Court Reporting Student Reflection
Candy, Class of 2017
I had no idea about court reporting. I had never heard of it before until I saw the court reporter when I was chosen for a trial at jury duty. Actually, I was so fascinated by her and what she was doing that I had a hard time paying attention to the trial that was happening. On breaks I would go talk to her, and I asked her many questions. She was young and cute and so nice! That next week I started researching court reporting schools. It was a year and a half after that that I actually started. I was working fulltime and needed to find a part-time job to accommodate my studies.
The initial attraction to the field was my fascination with how fast the court reporter’s hands were going; the judge kept mentioning that she was typing everything that was being said. I had always loved typing at my job and (as nerdy as this sounds) would sometimes take online typing tests to see how fast I could type. But the thing that sealed the deal was the money. I’m not going to lie, when she said what she made, I was floored. I also love being a support person instead of the lead role, so sitting quietly and typing on the sidelines was right up my alley.
I figured that since I was older, determined, and already had a family that school would be easy for me… and then I started theory. I cried the very first week and many other times along the way. Even though people told me not to, I compared myself daily to people in my class. I didn’t understand how people were passing me in speed when I wanted to succeed so badly! As soon as I was able to realize that this was my own path and that it was okay to progress differently than others, it helped me value my accomplishments and strive for the next speed no matter what was happening with everybody else.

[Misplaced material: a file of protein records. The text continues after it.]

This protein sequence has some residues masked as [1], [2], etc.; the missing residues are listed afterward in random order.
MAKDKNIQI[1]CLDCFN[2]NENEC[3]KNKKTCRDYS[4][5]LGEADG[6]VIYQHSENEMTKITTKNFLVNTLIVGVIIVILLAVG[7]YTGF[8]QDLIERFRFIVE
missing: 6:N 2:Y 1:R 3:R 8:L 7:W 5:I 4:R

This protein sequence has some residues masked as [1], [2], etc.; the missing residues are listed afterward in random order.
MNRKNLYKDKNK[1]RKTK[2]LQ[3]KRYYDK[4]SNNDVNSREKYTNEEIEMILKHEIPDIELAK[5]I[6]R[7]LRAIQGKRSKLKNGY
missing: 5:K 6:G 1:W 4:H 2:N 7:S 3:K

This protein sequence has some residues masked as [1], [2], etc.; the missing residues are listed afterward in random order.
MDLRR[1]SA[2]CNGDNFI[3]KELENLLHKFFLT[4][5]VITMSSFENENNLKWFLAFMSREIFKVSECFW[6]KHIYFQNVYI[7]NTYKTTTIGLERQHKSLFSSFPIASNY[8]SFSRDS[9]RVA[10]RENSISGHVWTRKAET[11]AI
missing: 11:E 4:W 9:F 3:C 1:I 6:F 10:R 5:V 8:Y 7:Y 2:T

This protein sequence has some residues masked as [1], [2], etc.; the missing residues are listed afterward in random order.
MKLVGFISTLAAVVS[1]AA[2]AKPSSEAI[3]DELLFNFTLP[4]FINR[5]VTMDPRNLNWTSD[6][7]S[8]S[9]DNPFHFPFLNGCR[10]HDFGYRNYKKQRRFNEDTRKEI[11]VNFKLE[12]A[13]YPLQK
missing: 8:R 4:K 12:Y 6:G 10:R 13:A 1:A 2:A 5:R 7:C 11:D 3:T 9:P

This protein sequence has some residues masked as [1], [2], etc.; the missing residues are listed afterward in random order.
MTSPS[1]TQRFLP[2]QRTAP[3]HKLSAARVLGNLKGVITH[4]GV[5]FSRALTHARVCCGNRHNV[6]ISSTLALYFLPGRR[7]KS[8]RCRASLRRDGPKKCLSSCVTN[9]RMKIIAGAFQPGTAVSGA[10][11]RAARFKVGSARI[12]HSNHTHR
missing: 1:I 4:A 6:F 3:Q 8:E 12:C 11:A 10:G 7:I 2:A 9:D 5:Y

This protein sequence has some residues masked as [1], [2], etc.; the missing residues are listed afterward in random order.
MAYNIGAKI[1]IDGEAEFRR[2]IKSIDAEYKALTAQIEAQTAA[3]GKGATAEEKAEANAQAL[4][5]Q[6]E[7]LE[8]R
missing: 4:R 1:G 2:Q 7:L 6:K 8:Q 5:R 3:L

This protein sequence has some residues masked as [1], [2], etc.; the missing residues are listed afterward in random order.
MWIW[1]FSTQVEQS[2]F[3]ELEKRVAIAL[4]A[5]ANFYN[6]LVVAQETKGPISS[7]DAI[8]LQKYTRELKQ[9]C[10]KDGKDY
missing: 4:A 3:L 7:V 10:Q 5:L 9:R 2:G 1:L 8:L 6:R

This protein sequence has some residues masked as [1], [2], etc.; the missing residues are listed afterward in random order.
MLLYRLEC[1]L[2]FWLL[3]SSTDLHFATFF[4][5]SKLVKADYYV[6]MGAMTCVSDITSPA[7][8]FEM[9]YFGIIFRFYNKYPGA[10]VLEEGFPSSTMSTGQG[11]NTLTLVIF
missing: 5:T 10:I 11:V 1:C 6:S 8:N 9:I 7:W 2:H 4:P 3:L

Also, I learned to have a relationship with failure. I had always heard people say, “Just shake it off and try again tomorrow.” Well, I had no idea how hard that could be until I experienced failing literally every single day. Thank goodness for wine and waking up with a new sense of determination. I can’t even count the number of times I wanted to quit.
If I could go back to day one of theory and give myself some advice, it would be to get a mentor right away, go to as many seminars and conferences as possible, and develop camaraderie with my classmates. Each of those things always helped motivate me.